In the fall of 2019, at my first Open Education conference, I attended a session titled “Highlighting Women of Color Experiences in Leading OER Projects.” The presenters were Ariana Santiago from the University of Houston, Cynthia Orozco from East Los Angeles College, and Regina Gong from Michigan State University. The session was held in a small room and, because the previous session ran long, we had to quickly file into the room as the presenters began. Attendees lined both walls and more people crowded around the doors trying to get in. The audience was more diverse than any other session I’d been to at the conference. This was noticeable because of the lack of diversity at most of the other sessions I’d attended.
The structure of the session was also different. Instead of slide decks with bullet points, the presenters shared pictures that represented their experience in Open Education. This enabled audience members to listen to the presenters’ stories instead of scribbling notes or snapping pictures of the screen. Most importantly, half of the session was devoted to audience members talking to each other. I spoke with two other attendees and we shared our experience as Women of Color in Open Education. It was a quick but memorable session. Ariana Santiago, Cynthia Orozco, and Regina Gong held a similar session virtually in 2020 titled “Opening a Space and Place for #WOCinOER: Stories, Experiences, and Narratives” that I attended and found equally inspiring.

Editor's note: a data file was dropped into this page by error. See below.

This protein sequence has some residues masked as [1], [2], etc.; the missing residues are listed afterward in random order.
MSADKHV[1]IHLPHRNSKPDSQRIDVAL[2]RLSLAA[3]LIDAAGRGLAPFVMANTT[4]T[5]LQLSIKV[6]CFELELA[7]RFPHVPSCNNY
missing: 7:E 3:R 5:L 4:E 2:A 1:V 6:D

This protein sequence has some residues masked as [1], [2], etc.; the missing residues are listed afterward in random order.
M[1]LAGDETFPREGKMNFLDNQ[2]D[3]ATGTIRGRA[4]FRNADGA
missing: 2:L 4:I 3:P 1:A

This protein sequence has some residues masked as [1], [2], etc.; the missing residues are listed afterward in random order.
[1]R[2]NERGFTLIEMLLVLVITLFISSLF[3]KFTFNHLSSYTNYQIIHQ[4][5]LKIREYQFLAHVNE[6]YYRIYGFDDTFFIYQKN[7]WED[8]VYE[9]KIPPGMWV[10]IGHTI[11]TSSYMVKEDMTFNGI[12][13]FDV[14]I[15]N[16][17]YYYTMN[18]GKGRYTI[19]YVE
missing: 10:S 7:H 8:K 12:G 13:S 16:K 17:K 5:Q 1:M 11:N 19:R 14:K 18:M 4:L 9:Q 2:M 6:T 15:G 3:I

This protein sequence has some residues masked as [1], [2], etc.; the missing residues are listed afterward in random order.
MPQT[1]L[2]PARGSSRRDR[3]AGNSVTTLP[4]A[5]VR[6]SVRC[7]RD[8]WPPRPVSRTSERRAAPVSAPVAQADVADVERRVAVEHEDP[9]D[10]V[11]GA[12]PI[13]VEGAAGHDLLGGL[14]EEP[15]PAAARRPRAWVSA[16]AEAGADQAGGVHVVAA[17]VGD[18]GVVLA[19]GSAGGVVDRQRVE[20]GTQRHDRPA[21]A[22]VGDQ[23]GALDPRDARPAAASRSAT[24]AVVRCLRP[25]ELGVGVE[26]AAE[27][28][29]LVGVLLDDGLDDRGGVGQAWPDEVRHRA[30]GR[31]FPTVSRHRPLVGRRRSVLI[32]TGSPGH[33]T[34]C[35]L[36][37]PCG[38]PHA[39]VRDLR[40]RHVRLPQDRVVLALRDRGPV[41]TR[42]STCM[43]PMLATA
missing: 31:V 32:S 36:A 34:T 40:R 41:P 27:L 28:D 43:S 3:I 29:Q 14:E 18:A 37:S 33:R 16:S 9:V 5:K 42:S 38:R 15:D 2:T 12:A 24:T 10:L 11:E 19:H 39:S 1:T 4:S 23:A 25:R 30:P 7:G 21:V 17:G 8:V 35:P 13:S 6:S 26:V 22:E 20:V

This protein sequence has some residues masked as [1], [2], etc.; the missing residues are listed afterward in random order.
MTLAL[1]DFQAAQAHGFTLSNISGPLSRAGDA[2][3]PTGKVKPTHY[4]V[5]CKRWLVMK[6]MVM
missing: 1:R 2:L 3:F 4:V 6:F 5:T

The two sessions demonstrated an interest by Black, Indigenous, Asian, Latinx, and other Women of Color working in the Open Education movement at non-profits and institutions to connect with each other. Additionally at the OpenEd19 conference, the poster “Who writes traditional textbooks? Who writes OERs? A Preliminary Analysis” by Malina Thiede of SUNY Plattsburgh illustrated the lack of representation by Women of Color as Open Educational Resource content creators. Although 50% of OER textbook authors are women, only 10% of OER authors are Black, Indigenous, Asian, Latinx, and other People of Color (Thiede, 2019).
Inspired by the innovative work and research done by the women listed above, I created OERigin Stories as a way to promote the work of Women of Color in Open Education who, despite being underrepresented as OER content creators, are engaged leaders making significant, innovative contributions to the movement. I also included my own responses to the questions because I didn’t want the participants to have to answer any questions I myself was not also prepared to answer.